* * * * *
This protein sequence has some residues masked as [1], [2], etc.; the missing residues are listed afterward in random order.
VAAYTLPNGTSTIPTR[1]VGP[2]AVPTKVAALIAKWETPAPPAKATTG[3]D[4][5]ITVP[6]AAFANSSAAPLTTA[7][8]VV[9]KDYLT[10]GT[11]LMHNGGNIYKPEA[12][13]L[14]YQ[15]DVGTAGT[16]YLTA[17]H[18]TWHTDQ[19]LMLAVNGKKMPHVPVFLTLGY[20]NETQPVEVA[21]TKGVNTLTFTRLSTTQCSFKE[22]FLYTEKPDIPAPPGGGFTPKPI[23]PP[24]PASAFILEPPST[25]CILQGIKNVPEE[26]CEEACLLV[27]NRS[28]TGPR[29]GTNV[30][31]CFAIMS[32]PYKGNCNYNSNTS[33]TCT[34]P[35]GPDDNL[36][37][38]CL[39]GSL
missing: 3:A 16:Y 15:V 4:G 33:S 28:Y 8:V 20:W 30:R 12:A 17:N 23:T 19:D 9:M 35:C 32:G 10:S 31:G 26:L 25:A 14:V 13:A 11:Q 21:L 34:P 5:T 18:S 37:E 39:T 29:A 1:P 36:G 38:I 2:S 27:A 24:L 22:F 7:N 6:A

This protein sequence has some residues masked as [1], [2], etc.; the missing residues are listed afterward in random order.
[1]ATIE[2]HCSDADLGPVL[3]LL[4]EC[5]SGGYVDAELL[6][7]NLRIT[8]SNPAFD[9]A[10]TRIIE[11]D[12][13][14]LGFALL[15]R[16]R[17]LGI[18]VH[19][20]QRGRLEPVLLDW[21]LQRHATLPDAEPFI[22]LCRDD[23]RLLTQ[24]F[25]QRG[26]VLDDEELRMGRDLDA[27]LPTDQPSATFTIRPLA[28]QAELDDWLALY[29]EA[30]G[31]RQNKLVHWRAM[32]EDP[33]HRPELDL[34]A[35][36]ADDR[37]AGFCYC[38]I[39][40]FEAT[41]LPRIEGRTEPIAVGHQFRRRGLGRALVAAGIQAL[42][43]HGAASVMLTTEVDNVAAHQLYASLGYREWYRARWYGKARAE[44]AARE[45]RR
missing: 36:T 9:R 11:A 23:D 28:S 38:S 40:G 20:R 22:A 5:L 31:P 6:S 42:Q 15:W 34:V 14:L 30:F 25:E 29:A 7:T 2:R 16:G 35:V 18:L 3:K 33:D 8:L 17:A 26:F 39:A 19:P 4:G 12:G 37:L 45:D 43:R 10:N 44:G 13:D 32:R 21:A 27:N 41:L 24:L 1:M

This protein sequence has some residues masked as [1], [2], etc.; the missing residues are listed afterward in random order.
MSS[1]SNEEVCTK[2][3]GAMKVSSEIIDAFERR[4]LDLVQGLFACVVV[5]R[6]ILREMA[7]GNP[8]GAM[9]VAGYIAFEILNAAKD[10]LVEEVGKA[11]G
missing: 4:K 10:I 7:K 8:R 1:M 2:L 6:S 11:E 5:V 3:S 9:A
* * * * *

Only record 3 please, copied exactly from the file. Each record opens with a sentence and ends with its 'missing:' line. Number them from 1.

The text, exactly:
This protein sequence has some residues masked as [1], [2], etc.; the missing residues are listed afterward in random order.
MSS[1]SNEEVCTK[2][3]GAMKVSSEIIDAFERR[4]LDLVQGLFACVVV[5]R[6]ILREMA[7]GNP[8]GAM[9]VAGYIAFEILNAAKD[10]LVEEVGKA[11]G
missing: 4:K 10:I 7:K 8:R 1:M 2:L 6:S 11:E 5:V 3:S 9:A